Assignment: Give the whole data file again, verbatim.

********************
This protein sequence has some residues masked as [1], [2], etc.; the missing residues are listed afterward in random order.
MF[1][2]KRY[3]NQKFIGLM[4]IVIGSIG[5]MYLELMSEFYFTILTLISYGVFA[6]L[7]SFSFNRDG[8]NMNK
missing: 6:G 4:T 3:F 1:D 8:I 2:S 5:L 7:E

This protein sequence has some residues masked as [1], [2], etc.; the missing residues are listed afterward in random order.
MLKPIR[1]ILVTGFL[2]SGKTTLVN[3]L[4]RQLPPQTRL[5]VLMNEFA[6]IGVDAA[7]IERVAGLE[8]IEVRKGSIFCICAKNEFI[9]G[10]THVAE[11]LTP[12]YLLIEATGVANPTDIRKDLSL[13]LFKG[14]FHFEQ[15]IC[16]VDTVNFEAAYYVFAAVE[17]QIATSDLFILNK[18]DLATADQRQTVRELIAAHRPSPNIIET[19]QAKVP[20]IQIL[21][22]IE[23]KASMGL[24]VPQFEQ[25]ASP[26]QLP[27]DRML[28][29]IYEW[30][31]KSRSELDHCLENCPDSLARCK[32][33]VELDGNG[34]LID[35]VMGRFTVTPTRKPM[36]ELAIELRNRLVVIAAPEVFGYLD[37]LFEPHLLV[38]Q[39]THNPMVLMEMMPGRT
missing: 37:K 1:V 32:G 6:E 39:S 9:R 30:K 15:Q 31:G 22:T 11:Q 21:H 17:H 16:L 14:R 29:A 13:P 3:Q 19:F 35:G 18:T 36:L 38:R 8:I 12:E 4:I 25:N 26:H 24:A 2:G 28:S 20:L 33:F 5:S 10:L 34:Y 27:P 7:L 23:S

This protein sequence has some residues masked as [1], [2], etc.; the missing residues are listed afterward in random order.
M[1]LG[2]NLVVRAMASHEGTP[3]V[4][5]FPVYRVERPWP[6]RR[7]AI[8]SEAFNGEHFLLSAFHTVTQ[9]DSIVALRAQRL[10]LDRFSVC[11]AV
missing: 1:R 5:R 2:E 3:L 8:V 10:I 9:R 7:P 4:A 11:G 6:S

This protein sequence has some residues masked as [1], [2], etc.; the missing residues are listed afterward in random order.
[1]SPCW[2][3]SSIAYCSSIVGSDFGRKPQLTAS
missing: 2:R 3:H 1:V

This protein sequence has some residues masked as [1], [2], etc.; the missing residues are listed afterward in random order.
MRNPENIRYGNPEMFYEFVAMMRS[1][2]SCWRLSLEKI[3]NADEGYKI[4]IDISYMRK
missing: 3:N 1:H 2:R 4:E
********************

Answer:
This protein sequence has some residues masked as [1], [2], etc.; the missing residues are listed afterward in random order.
MF[1][2]KRY[3]NQKFIGLM[4]IVIGSIG[5]MYLELMSEFYFTILTLISYGVFA[6]L[7]SFSFNRDG[8]NMNK
missing: 6:G 4:T 3:F 1:D 8:I 2:S 5:L 7:E

This protein sequence has some residues masked as [1], [2], etc.; the missing residues are listed afterward in random order.
MLKPIR[1]ILVTGFL[2]SGKTTLVN[3]L[4]RQLPPQTRL[5]VLMNEFA[6]IGVDAA[7]IERVAGLE[8]IEVRKGSIFCICAKNEFI[9]G[10]THVAE[11]LTP[12]YLLIEATGVANPTDIRKDLSL[13]LFKG[14]FHFEQ[15]IC[16]VDTVNFEAAYYVFAAVE[17]QIATSDLFILNK[18]DLATADQRQTVRELIAAHRPSPNIIET[19]QAKVP[20]IQIL[21][22]IE[23]KASMGL[24]VPQFEQ[25]ASP[26]QLP[27]DRML[28][29]IYEW[30][31]KSRSELDHCLENCPDSLARCK[32][33]VELDGNG[34]LID[35]VMGRFTVTPTRKPM[36]ELAIELRNRLVVIAAPEVFGYLD[37]LFEPHLLV[38]Q[39]THNPMVLMEMMPGRT
missing: 37:K 1:V 32:G 6:E 39:S 9:R 30:K 15:Q 31:G 22:T 11:Q 21:H 17:H 16:L 14:R 29:A 13:P 3:Q 19:F 35:G 18:T 36:L 38:R 8:I 12:E 4:I 25:N 26:H 24:A 2:G 28:S 20:L 33:F 5:S 10:L 34:Y 27:P 7:L 23:S

This protein sequence has some residues masked as [1], [2], etc.; the missing residues are listed afterward in random order.
M[1]LG[2]NLVVRAMASHEGTP[3]V[4][5]FPVYRVERPWP[6]RR[7]AI[8]SEAFNGEHFLLSAFHTVTQ[9]DSIVALRAQRL[10]LDRFSVC[11]AV
missing: 1:R 5:R 2:E 3:L 8:V 10:I 9:R 7:P 4:A 11:G 6:S

This protein sequence has some residues masked as [1], [2], etc.; the missing residues are listed afterward in random order.
[1]SPCW[2][3]SSIAYCSSIVGSDFGRKPQLTAS
missing: 2:R 3:H 1:V

This protein sequence has some residues masked as [1], [2], etc.; the missing residues are listed afterward in random order.
MRNPENIRYGNPEMFYEFVAMMRS[1][2]SCWRLSLEKI[3]NADEGYKI[4]IDISYMRK
missing: 3:N 1:H 2:R 4:E